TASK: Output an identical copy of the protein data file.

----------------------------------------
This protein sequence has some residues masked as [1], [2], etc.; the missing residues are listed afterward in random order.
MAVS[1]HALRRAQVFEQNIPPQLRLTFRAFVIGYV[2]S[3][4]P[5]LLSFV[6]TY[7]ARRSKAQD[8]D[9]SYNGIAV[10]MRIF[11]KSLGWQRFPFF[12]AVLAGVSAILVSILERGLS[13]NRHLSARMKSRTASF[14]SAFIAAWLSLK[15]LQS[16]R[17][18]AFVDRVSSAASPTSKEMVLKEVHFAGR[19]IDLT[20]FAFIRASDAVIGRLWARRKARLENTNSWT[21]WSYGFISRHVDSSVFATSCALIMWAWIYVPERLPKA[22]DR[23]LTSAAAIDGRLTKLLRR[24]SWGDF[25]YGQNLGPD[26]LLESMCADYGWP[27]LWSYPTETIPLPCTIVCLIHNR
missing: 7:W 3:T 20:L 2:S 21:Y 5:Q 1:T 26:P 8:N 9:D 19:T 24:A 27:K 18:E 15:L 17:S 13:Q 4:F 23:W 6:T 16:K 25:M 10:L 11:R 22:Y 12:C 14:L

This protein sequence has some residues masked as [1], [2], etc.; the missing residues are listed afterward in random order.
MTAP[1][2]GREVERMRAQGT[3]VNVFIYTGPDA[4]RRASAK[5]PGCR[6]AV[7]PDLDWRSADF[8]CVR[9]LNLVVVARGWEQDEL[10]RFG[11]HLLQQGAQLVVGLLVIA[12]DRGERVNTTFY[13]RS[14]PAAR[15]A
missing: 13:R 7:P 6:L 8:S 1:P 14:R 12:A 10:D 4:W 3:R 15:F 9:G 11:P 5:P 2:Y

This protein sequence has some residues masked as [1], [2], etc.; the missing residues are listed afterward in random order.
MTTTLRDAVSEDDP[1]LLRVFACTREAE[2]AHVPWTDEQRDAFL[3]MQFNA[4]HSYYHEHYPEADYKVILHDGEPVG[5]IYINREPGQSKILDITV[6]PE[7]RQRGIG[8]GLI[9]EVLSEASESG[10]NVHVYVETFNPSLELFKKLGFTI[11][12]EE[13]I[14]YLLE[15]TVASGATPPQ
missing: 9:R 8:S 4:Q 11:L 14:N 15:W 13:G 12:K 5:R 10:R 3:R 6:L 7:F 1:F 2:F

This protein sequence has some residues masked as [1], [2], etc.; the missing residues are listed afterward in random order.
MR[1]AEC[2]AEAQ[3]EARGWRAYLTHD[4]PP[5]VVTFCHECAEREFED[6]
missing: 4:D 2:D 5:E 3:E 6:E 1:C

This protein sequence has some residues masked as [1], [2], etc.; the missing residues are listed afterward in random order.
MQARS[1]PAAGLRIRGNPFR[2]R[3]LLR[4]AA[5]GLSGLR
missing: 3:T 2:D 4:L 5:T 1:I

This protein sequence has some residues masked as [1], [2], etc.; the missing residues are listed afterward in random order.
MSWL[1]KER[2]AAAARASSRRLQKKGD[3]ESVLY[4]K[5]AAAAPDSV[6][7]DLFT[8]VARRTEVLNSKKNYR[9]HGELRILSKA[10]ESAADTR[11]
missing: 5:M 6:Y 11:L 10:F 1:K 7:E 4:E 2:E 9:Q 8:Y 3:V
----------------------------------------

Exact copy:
This protein sequence has some residues masked as [1], [2], etc.; the missing residues are listed afterward in random order.
MAVS[1]HALRRAQVFEQNIPPQLRLTFRAFVIGYV[2]S[3][4]P[5]LLSFV[6]TY[7]ARRSKAQD[8]D[9]SYNGIAV[10]MRIF[11]KSLGWQRFPFF[12]AVLAGVSAILVSILERGLS[13]NRHLSARMKSRTASF[14]SAFIAAWLSLK[15]LQS[16]R[17][18]AFVDRVSSAASPTSKEMVLKEVHFAGR[19]IDLT[20]FAFIRASDAVIGRLWARRKARLENTNSWT[21]WSYGFISRHVDSSVFATSCALIMWAWIYVPERLPKA[22]DR[23]LTSAAAIDGRLTKLLRR[24]SWGDF[25]YGQNLGPD[26]LLESMCADYGWP[27]LWSYPTETIPLPCTIVCLIHNR
missing: 7:W 3:T 20:L 2:S 21:Y 5:Q 1:T 26:P 8:N 9:D 19:T 24:A 27:K 18:E 15:L 17:S 13:Q 4:F 23:W 6:T 16:K 25:M 10:L 11:R 22:Y 12:C 14:L

This protein sequence has some residues masked as [1], [2], etc.; the missing residues are listed afterward in random order.
MTAP[1][2]GREVERMRAQGT[3]VNVFIYTGPDA[4]RRASAK[5]PGCR[6]AV[7]PDLDWRSADF[8]CVR[9]LNLVVVARGWEQDEL[10]RFG[11]HLLQQGAQLVVGLLVIA[12]DRGERVNTTFY[13]RS[14]PAAR[15]A
missing: 13:R 7:P 6:L 8:S 1:P 14:R 12:A 10:D 4:W 3:R 15:F 9:G 11:P 5:P 2:Y

This protein sequence has some residues masked as [1], [2], etc.; the missing residues are listed afterward in random order.
MTTTLRDAVSEDDP[1]LLRVFACTREAE[2]AHVPWTDEQRDAFL[3]MQFNA[4]HSYYHEHYPEADYKVILHDGEPVG[5]IYINREPGQSKILDITV[6]PE[7]RQRGIG[8]GLI[9]EVLSEASESG[10]NVHVYVETFNPSLELFKKLGFTI[11][12]EE[13]I[14]YLLE[15]TVASGATPPQ
missing: 9:R 8:S 4:Q 11:L 14:N 15:W 13:G 12:K 5:R 10:R 3:R 6:L 7:F 1:F 2:F

This protein sequence has some residues masked as [1], [2], etc.; the missing residues are listed afterward in random order.
MR[1]AEC[2]AEAQ[3]EARGWRAYLTHD[4]PP[5]VVTFCHECAEREFED[6]
missing: 4:D 2:D 5:E 3:E 6:E 1:C

This protein sequence has some residues masked as [1], [2], etc.; the missing residues are listed afterward in random order.
MQARS[1]PAAGLRIRGNPFR[2]R[3]LLR[4]AA[5]GLSGLR
missing: 3:T 2:D 4:L 5:T 1:I

This protein sequence has some residues masked as [1], [2], etc.; the missing residues are listed afterward in random order.
MSWL[1]KER[2]AAAARASSRRLQKKGD[3]ESVLY[4]K[5]AAAAPDSV[6][7]DLFT[8]VARRTEVLNSKKNYR[9]HGELRILSKA[10]ESAADTR[11]
missing: 5:M 6:Y 11:L 10:F 1:K 7:E 4:E 2:E 9:Q 8:Y 3:V